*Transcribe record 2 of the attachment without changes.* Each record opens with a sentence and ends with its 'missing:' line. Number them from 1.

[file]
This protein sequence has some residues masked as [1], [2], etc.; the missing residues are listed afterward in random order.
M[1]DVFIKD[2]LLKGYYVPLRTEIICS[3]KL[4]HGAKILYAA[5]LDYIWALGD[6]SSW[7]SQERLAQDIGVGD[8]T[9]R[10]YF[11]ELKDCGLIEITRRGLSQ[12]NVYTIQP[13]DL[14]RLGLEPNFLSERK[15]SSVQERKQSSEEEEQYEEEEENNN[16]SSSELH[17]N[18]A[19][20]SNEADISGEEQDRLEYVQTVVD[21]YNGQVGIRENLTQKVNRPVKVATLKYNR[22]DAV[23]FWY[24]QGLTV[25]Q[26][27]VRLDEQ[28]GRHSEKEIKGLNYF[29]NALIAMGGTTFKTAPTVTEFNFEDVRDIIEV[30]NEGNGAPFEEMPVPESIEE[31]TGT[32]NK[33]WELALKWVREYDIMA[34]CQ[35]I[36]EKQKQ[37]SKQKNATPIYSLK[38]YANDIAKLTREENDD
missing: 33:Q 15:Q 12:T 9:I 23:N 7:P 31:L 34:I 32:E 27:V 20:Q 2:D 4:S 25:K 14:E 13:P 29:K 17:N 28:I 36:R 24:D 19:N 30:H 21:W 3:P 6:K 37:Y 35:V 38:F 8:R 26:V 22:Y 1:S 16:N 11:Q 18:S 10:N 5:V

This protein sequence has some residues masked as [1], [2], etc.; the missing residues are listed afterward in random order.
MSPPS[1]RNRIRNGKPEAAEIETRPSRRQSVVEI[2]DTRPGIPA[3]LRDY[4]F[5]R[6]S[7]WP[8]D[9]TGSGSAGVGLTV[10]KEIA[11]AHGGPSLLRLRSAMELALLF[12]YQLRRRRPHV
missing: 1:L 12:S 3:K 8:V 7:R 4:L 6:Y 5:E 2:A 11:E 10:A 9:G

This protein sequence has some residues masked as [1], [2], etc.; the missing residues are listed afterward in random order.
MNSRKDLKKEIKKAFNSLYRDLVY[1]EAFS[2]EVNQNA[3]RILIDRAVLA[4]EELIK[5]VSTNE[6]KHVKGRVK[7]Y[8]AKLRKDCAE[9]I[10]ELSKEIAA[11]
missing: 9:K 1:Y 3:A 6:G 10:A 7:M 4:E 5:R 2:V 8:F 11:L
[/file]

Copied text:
This protein sequence has some residues masked as [1], [2], etc.; the missing residues are listed afterward in random order.
MSPPS[1]RNRIRNGKPEAAEIETRPSRRQSVVEI[2]DTRPGIPA[3]LRDY[4]F[5]R[6]S[7]WP[8]D[9]TGSGSAGVGLTV[10]KEIA[11]AHGGPSLLRLRSAMELALLF[12]YQLRRRRPHV
missing: 1:L 12:S 3:K 8:V 7:R 4:L 6:Y 5:E 2:A 11:E 10:A 9:G